CANADA STOCKS-TSX slides lower as golds, base metals weigh

Thu Jun 3, 2010 1:00pm EDT
 
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   * TSX down 65.80 points, or 0.56 percent, AT 11,714.75
 * Weak gold, base metals prices weigh on TSX
 * Five of 10 main groups lower
 (Adds details, quote)
 By Jennifer Kwan
 TORONTO, June 3 (Reuters) - Toronto's main stock index sank
at midday on Thursday, led lower by weakness in mining shares
due in part to soft bullion and base metal prices.
 Key names on the downside included Barrick Gold (ABX.TO: Quote),
which fell 2.3 percent to C$43.80, Goldcorp G.TO, down 3
percent at C$44.56, and Teck Resources TCKb.TO, which dropped
4.1 percent to C$34.59.
 Fertilizer giant Potash Corp of Saskatchewan Inc POT.TO
was down 2 percent at C$101.09, while the broader materials
group sank 2.3 percent.
 "You've seen a drop in gold prices so there's some
profit-taking in the gold sector on the back of that decline in
gold," said Elvis Picardo, an analyst and strategist at Global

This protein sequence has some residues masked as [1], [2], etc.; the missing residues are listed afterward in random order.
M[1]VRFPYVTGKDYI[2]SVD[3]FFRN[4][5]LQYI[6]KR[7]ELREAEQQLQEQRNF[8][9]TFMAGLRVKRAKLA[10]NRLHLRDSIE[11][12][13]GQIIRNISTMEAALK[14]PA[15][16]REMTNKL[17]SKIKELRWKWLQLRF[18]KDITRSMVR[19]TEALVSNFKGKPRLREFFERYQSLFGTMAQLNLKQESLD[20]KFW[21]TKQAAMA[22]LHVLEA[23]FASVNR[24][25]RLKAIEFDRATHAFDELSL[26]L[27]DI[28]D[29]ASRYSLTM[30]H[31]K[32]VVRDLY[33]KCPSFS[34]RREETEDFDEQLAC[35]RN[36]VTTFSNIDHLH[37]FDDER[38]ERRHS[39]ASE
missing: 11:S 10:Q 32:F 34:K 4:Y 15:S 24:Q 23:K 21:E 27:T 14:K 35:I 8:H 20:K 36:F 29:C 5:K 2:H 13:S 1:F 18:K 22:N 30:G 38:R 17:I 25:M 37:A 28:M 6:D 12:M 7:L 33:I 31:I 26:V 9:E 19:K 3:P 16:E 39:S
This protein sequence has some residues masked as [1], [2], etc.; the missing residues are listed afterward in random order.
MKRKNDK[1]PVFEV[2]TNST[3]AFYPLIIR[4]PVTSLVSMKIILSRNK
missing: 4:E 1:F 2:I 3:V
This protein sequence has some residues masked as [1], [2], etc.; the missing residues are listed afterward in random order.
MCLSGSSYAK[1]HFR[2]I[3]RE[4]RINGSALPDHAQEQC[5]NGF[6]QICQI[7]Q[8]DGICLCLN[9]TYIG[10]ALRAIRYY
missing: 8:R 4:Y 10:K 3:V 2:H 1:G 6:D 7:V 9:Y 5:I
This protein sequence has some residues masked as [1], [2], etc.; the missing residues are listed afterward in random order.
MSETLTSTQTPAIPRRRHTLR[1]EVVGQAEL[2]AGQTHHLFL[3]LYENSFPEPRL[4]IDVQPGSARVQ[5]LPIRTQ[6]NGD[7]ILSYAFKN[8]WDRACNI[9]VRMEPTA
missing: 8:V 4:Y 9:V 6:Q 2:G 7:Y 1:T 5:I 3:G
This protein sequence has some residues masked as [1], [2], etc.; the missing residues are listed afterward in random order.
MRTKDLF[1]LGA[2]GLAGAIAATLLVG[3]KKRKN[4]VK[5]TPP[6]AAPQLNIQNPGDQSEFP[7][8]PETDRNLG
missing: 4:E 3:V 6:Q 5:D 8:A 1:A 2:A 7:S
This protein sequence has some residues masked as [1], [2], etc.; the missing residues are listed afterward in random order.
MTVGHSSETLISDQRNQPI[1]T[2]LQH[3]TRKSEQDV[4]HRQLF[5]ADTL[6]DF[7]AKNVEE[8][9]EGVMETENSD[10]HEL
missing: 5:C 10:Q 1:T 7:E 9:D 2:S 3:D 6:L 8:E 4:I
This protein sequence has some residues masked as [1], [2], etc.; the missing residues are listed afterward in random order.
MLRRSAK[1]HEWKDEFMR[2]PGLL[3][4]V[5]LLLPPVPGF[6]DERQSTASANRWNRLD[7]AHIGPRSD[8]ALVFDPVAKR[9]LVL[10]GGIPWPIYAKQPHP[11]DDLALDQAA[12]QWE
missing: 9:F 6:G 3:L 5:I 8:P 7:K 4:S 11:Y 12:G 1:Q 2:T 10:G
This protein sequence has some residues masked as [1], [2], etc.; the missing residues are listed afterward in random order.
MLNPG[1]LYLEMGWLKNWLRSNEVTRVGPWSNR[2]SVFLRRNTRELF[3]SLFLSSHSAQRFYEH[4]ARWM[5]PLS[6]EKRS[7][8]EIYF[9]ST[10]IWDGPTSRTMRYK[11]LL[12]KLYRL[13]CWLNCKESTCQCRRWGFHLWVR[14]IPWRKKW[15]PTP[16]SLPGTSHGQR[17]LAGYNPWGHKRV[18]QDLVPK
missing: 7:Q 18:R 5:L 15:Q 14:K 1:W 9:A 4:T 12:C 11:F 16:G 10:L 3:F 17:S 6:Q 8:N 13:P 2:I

Securities in Vancouver.
 Gold prices eased as risk sentiment overseas improved on
investor optimism about the economic recovery, with global
equities moving higher. Base metals reversed earlier gains on
lingering concerns over European sovereign debt levels and
monetary tightening in China. [GOL/] [MET/L]
 At 12:40 p.m. (1640 GMT), The Toronto Stock Exchange's
S&P/TSX composite index .GSPTSE was down 65.80 points, or
0.56 percent, at 11,714.75, with half of its 10 main groups
lower.
 Earlier, the resource-heavy index followed global and U.S.
equities higher, supported by strength in energy issues as oil
prices climbed above $73 a barrel. [O/R
 However, oil prices turned negative, dragging the energy
sector down to the break-even level, while U.S. stocks lost
steam as investors digested mixed U.S. economic data. [.N]
[ID:nN0360959]
 Gainers included Canadian Natural Resources (CNQ.TO: Quote), up
1.4 percent at C$37.18, and Enbridge Inc (ENB.TO: Quote), which rose
1.8 percent to C$48.79, while Canadian Pacific Railway (CP.TO: Quote)
was up 2.4 percent to C$59.58.
 ($1=$1.04 Canadian)
 (Reporting by Jennifer Kwan; editing by Rob Wilson)